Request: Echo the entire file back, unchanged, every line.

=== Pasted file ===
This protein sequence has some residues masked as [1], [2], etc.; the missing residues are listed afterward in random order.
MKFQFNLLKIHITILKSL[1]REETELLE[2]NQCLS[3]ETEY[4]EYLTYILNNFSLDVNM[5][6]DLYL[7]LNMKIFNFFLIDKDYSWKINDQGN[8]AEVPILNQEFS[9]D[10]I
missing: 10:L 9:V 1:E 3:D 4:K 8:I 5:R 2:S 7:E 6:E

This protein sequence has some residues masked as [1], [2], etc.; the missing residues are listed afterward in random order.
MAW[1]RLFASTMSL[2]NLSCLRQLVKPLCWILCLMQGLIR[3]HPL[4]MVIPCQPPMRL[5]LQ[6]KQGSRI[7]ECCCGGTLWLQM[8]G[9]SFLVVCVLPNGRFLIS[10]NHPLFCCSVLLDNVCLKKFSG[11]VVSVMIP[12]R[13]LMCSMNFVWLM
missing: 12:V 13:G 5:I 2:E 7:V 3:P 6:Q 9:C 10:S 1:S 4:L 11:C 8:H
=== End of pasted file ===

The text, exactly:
This protein sequence has some residues masked as [1], [2], etc.; the missing residues are listed afterward in random order.
MKFQFNLLKIHITILKSL[1]REETELLE[2]NQCLS[3]ETEY[4]EYLTYILNNFSLDVNM[5][6]DLYL[7]LNMKIFNFFLIDKDYSWKINDQGN[8]AEVPILNQEFS[9]D[10]I
missing: 10:L 9:V 1:E 3:D 4:K 8:I 5:R 2:S 7:E 6:E

This protein sequence has some residues masked as [1], [2], etc.; the missing residues are listed afterward in random order.
MAW[1]RLFASTMSL[2]NLSCLRQLVKPLCWILCLMQGLIR[3]HPL[4]MVIPCQPPMRL[5]LQ[6]KQGSRI[7]ECCCGGTLWLQM[8]G[9]SFLVVCVLPNGRFLIS[10]NHPLFCCSVLLDNVCLKKFSG[11]VVSVMIP[12]R[13]LMCSMNFVWLM
missing: 12:V 13:G 5:I 2:E 7:V 3:P 6:Q 9:C 10:S 1:S 4:L 11:C 8:H